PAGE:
New Zealand report
TDWG2022 conference report by Ambrosia10
A laptop & the TDWG2022 conference schedule enabling virtual attendance.
I was recently funded by Wikimedia Aotearoa New Zealand to virtually attend the TDWG2022 conference. TDWG2022 is the annual conference of the Biodiversity Information Standards (TDWG) organisation. This group, many of whom are associated with Natural History museums and institutions, work together to create standards, ontologies, guidelines, databases and datasets and attempt to connect and improve biodiversity data for the benefit of all.
I have been engaging with this amazing community since 2018 when I presented at the joint TDWG and SPNCH conference held in Dunedin, New Zealand. The friends and colleagues I was introduced to at that conference have encouraged and collaborated with me on various projects since that time. These collaborations have resulted in me contributing to research projects, scientific papers, workshops, editathons and a hackathon. My main aim in attending this year's conference was to be exposed to the advances and progress being made by and within the community. I was also keen to maintain relationships and make new connections within that community in order to assist with any efforts by them to engage with Wikimedia projects.
TDWG 2022 conference presentation by Quentin Groom on our disambiguation article
My personal highlight of the conference was watching Quentin Groom presenting on the recently published scholarly article titled The disambiguation of people names in biological collections. I was one of the co-authors of this paper. Quentin’s presentation summarised two years of work and compressed it into a 15 minute presentation undertaken at lightning speed. The paper had been published only the week before the conference and it was extremely gratifying to see Quentin introduce it to the community we hope will make the most use of it.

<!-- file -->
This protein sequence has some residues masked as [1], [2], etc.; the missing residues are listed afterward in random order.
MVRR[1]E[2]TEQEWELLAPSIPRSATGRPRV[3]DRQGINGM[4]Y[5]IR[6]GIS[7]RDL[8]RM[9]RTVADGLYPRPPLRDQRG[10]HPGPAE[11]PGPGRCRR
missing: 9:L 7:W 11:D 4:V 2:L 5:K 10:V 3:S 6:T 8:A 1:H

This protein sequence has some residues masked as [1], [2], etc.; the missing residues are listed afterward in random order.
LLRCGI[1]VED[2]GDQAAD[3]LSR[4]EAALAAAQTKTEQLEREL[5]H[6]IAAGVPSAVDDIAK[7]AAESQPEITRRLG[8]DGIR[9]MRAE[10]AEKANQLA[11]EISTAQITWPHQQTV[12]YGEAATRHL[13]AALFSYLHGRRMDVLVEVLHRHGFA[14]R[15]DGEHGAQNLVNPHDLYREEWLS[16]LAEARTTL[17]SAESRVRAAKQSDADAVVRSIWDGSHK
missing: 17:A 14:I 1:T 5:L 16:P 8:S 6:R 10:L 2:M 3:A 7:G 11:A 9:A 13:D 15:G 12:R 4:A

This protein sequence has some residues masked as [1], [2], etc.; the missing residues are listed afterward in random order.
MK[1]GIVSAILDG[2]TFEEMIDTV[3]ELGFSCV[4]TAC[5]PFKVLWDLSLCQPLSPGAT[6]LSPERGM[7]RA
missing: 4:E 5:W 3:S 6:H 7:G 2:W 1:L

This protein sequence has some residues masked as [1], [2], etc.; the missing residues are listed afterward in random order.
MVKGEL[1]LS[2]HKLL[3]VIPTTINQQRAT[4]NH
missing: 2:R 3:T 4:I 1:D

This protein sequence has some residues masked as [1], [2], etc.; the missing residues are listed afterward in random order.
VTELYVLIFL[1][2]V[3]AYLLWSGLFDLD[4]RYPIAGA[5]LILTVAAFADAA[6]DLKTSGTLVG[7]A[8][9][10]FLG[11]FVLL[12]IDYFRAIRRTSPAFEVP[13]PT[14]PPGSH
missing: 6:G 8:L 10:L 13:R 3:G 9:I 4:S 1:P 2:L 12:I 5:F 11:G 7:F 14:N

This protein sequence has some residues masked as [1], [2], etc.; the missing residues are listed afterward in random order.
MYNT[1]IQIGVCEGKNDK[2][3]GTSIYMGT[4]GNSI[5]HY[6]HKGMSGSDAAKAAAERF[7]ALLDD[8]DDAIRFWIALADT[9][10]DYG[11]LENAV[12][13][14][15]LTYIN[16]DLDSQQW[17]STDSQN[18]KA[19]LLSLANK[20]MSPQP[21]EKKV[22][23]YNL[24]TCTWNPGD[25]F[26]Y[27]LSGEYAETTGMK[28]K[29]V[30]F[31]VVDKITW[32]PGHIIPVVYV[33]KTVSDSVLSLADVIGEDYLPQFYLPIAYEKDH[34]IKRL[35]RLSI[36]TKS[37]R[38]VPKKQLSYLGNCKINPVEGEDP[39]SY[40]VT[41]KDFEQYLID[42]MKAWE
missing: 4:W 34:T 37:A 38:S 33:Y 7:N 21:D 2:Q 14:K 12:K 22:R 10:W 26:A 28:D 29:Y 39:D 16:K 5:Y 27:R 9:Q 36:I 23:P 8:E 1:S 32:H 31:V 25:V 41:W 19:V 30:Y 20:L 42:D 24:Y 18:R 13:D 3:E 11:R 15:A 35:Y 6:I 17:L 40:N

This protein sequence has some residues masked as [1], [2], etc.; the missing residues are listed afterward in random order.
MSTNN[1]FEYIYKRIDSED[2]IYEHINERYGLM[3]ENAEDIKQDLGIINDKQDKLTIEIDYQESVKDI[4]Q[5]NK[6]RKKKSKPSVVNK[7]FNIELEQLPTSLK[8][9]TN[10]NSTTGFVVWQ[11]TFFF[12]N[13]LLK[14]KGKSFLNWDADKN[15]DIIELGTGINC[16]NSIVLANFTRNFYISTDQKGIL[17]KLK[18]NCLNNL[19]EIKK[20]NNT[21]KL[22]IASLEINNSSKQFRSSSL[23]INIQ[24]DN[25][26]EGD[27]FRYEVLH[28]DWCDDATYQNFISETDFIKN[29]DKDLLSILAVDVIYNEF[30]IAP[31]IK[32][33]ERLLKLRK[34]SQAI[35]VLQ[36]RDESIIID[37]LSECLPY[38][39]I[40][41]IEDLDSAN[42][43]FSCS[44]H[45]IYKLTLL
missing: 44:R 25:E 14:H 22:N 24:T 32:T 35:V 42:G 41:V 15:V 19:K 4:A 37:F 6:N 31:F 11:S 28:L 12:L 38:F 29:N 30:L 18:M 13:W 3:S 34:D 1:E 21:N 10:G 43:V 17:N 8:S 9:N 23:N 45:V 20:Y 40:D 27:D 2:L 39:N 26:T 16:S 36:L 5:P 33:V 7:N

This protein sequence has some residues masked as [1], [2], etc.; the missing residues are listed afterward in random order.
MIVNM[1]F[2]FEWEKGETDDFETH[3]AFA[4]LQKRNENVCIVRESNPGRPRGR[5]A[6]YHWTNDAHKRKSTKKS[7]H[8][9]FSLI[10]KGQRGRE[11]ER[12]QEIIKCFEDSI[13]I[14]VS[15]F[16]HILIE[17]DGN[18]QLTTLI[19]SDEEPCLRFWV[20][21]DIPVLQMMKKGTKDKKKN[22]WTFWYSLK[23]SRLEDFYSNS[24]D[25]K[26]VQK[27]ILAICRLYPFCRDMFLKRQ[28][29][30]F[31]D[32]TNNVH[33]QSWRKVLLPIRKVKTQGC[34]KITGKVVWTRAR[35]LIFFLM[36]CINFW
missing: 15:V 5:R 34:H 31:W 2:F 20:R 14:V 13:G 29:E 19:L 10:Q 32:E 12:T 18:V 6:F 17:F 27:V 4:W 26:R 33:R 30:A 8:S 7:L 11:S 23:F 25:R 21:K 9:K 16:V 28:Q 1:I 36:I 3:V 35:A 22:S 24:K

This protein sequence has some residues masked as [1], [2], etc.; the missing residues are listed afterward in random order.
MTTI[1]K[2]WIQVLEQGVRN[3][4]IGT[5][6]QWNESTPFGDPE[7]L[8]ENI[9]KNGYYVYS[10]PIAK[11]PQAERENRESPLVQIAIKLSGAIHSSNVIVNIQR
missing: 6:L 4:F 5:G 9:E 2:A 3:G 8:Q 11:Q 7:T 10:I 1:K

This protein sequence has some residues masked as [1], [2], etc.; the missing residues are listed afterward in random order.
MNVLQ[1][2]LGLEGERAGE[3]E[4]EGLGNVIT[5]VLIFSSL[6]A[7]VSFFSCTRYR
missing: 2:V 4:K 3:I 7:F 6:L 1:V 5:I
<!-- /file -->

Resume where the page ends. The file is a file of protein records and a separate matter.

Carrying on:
Another highlight were the presentations given during an interactive session on the role of the Wikimedia ecosystem in linking biodiversity data. Some of the presentations gave examples of how the natural history community is already putting the guidance given in our disambiguation paper into practice. I particularly enjoyed a presentation discussing the efforts of the paleontological community to engage with Wikidata. This group had organised and held two workshops this year, both of which I had attended. The presentation outlined the successes and challenges this group had when attempting to add and link paleontological data in Wikidata. I was pleased to see the group publish their Guidelines for Using Wikidata to Mobilize Information about People in Collections: A Palaeontology Perspective just prior to the conference. This document was created during the first workshop after I shared with them a resource titled Wikidata Notes for Bat Collectors that I had previously produced for a bat collector workshop. The Palaeontology group used my document as a basis for their work and then proceeded to massively improve upon it, creating a practical guide that can be reused by any group wanting to add collector biographical data to Wikidata.